Marlins staying the course
Tuesday night’s 8-2 loss to the Red Sox aside, the Marlins feel they are primed to make a run.
In an up-and-down season, the Marlins have closed to within two games of .500, and the organization doesn’t think the club has played its best baseball yet. The team also has its pitching rotation lined up, after some injuries early in the year.
If everything starts to click, the Marlins believe they are well situated for a second-half postseason push. If Florida has any advantage over the first-place Phillies it is overall starting pitching depth.
There also is encouragement at the top of the order now that Chris Coghlan has secured the leadoff spot. With Coghlan getting on base, the offense has been more productive.
Hopeful that the pieces are in place to start playing more consistently, the Marlins are not thinking about making any major trades before the July 31 non-waiver trade deadline. At least, they aren’t close to pulling the trigger in terms of shipping off some of their arbitration-eligible players.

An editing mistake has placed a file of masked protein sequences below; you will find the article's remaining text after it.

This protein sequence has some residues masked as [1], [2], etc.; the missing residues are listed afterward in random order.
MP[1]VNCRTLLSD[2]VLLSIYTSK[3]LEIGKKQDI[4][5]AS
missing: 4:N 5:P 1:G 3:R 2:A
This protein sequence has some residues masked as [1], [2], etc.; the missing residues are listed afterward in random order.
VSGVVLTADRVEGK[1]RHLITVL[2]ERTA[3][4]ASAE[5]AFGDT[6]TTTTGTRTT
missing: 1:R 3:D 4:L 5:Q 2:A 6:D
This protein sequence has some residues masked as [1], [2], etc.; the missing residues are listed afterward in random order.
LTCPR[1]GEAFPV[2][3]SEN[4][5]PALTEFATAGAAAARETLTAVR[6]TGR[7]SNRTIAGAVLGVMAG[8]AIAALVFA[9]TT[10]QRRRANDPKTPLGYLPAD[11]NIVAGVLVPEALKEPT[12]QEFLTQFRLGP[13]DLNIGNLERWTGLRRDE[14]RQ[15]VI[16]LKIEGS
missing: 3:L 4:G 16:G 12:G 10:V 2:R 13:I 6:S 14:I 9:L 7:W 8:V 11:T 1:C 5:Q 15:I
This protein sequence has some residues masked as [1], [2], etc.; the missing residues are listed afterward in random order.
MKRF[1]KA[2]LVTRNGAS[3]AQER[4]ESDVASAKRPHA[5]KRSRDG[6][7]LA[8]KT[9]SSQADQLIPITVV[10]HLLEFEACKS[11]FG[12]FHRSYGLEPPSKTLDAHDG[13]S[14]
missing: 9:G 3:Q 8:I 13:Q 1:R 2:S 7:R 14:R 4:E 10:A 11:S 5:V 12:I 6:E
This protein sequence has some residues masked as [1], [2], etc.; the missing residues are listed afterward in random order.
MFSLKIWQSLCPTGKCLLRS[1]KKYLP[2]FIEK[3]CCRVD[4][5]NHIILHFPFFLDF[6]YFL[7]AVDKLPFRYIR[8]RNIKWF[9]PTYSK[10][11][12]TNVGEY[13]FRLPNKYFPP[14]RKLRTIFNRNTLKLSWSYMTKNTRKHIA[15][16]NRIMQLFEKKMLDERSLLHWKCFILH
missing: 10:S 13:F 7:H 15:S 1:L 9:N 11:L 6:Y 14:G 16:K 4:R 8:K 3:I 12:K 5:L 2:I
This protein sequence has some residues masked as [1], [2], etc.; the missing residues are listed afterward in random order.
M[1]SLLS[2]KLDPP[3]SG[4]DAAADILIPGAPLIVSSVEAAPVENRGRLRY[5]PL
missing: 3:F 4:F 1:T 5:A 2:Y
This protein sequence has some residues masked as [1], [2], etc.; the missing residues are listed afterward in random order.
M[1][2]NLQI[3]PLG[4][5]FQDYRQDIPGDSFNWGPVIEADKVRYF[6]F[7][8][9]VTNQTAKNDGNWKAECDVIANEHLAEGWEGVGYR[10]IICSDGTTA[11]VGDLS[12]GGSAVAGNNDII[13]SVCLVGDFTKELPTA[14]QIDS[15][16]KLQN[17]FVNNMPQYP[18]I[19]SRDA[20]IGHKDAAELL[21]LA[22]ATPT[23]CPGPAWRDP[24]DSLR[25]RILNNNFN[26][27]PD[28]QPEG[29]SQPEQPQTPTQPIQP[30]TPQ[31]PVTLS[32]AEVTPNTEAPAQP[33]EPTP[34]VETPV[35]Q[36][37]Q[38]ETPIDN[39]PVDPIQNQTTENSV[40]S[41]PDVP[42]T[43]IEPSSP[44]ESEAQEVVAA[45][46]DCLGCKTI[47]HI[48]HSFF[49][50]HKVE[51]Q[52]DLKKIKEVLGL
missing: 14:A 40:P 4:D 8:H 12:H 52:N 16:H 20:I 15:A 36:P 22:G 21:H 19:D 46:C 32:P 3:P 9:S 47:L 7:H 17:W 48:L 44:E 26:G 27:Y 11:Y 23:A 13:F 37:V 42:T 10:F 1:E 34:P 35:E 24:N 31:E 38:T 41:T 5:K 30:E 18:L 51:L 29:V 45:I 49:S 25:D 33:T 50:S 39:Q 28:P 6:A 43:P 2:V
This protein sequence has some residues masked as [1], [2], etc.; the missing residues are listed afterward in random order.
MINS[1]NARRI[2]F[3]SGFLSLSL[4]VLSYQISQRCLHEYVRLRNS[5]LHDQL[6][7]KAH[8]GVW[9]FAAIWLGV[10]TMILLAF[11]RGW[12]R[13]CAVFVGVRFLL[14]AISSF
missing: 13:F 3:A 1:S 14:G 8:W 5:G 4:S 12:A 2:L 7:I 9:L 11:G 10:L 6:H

Now, everything is subject to change if the team flops in the next five or six weeks. But as of now, the Marlins feel they are definitely in the playoff mix. For that reason, players like Dan Uggla, Jeremy Hermida and Cody Ross aren’t actively being shopped.
You will hear and read rumors of other clubs making inquiries. That happened a few weeks ago when the Braves called about Ross. The Braves also asked about Hermida, and they were believed to be offering outfielder Jeff Francoeur and pitcher Charlie Morton. The Marlins said no.
Morton ended up being dealt to the Pirates as part of the Nate McLouth trade.
Keep in mind, the Marlins always seek pitching back in any trades they consider.
The Braves have had their eye on Ross for a while. One reason is he does so well against them. In 42 career games, Ross is hitting .328 with seven home runs and 26 RBIs vs. Atlanta. Hermida, meanwhile, is a native of Marietta, Ga.
Atlanta is definitely looking to add more offense.
Both Hermida and Ross have made big contributions to the Marlins of late, and both are expected to remain in Florida — barring a collapse before the end of July.
— Joe Frisaro